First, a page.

Corn Breaks Resistance
Aug 15, 2013
It was another strong day at the CBOT with December corn closing 17 cents higher at $4.72 ¼, November beans up 26 ½ at $12.65 ½, and December wheat up 6 ¾ cents at $6.49 ½. The strength continues amid the dryness concerns in the Midwest, strong export sales, and a friendly FSA acreage report this morning.
Early this morning the FSA released their August acreage report. They have total preventive plant corn acres reported at 3.411 million and 1.618 million for soybeans. Total prevent plant is pegged at 7.710 million. They also had total corn acres of only 88.771 million. This is obviously well below the current USDA estimate of 97.4 million acres. Looking back to last year, the August FSA total corn acreage was 92.950 million and the total reported acreage on the WASDE ended up being 97.2 million. Clearly there is a margin of error on this report compared to the WASDE it is just unclear how much of a margin we should attribute to this when trying to predict final corn acreage. Either way the market responded favorably to these numbers and we can’t discount that.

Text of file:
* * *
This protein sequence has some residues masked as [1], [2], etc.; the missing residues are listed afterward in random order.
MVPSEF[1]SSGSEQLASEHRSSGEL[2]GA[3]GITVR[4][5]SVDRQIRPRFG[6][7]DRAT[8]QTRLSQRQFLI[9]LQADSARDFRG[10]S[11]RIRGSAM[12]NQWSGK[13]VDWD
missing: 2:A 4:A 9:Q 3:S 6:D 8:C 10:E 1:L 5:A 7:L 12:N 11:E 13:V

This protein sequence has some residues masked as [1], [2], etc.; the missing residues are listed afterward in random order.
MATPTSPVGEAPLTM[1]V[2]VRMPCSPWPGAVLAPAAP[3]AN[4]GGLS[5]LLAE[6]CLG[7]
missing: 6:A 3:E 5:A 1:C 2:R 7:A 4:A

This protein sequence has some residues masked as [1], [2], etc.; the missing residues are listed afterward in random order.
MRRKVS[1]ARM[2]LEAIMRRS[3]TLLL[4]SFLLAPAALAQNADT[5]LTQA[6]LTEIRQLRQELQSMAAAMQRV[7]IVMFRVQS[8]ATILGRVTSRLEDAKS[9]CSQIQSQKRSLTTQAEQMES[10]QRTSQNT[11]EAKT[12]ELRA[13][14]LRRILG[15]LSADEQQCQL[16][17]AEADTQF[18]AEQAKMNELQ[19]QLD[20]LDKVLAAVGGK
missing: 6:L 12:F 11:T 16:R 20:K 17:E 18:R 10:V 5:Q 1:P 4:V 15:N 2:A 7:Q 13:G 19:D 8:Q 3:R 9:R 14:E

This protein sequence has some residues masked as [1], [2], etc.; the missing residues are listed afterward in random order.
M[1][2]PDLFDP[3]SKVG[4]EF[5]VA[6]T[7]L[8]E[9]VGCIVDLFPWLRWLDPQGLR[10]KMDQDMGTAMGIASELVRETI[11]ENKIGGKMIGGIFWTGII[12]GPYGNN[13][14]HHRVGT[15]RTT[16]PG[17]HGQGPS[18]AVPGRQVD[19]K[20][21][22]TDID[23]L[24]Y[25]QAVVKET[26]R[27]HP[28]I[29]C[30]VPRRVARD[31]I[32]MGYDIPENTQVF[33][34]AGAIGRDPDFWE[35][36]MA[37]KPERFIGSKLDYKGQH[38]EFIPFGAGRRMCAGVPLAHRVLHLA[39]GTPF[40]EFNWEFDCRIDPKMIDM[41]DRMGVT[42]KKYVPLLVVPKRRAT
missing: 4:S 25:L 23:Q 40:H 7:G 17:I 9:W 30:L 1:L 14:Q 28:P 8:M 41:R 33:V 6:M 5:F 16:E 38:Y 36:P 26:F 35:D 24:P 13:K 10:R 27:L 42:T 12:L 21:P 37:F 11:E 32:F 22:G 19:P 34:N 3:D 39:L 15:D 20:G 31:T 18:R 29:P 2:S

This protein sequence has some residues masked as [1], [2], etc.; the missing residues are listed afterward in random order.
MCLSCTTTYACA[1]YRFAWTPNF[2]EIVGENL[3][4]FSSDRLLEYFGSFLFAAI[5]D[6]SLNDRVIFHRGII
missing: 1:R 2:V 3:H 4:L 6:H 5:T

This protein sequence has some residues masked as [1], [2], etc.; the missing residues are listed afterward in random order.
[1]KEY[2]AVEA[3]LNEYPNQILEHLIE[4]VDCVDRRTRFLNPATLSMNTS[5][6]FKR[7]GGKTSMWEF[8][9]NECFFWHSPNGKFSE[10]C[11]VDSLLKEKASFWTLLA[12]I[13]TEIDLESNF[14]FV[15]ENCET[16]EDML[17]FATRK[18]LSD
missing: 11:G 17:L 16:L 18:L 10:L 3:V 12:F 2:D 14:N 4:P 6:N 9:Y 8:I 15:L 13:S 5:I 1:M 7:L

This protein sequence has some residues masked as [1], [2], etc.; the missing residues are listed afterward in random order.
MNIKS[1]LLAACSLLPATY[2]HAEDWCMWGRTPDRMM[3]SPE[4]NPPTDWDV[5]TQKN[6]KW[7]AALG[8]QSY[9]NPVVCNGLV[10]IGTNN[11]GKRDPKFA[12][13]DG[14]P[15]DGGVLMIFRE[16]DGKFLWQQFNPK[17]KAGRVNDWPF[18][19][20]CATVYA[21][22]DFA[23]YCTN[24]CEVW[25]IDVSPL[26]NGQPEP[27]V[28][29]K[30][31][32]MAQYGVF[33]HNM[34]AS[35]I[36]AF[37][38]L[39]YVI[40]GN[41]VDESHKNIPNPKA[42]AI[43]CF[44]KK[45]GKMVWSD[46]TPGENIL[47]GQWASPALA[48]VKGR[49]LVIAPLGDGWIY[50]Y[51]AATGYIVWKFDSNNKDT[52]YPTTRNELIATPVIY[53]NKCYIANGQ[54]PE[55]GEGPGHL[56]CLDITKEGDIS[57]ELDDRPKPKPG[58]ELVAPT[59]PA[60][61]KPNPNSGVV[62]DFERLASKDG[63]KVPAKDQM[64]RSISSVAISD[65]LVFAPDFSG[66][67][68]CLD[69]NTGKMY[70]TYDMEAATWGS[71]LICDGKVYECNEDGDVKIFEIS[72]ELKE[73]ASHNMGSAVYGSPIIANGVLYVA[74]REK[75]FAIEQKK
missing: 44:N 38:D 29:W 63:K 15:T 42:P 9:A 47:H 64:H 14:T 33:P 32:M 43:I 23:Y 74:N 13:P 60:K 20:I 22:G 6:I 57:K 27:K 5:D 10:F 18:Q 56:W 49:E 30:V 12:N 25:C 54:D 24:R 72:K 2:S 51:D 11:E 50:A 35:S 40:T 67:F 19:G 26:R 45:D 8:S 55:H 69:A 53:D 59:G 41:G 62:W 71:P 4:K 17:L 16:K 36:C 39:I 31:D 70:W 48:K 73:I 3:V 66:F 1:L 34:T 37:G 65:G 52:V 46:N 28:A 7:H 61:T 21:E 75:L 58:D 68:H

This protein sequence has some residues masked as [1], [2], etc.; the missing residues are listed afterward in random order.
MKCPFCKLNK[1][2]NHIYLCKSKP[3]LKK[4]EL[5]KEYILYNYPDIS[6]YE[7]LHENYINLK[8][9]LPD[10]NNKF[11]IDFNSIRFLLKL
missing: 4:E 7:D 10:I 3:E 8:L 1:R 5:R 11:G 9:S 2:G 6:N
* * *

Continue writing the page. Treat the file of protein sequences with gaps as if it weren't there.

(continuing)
While the FSA numbers were supportive so were the extremely strong export sales this morning. Corn sales were reported -59,100 for old but 836,100 MTs for new. This was above the highest guess by over 200,000 MTs. Soybean sales were reported at 1.893 million, almost double what they were expecting! With the stronger demand reported, a slightly bullish FSA acreage report, and a drier forecast, prices have been able to break out of their liquidation phase. December corn is now above its recent trendline resistance.
Before we start convincing ourselves that the lows are in, let’s take another look at the August WASDE corn yield estimate again. We briefly discussed it in our post WASDE letter on Monday. NASS is using the 5-year ear weight average to derive their expected yield. In this 5 year period, we have had the 2 lowest ear-weights out of the last 9 years. If we were to remove just the lowest and the highest ear-weight years (2004 and 2012), and take the average of those years in between, the calculation would result in a reported ear-weight increase of 4.4% from what they are using now, or more importantly a yield of about 161.2 bushels per acre. The point is they could be very far off from the final yield unless for some reason weather turns and we finish the year poor.
We are advising our customers to stay well hedged but allow for some upside by using a combination of cash sales and options. For a free trial of our market letter and breakdown of hedge recommendations please email firstname.lastname@example.org. Have a great weekend!
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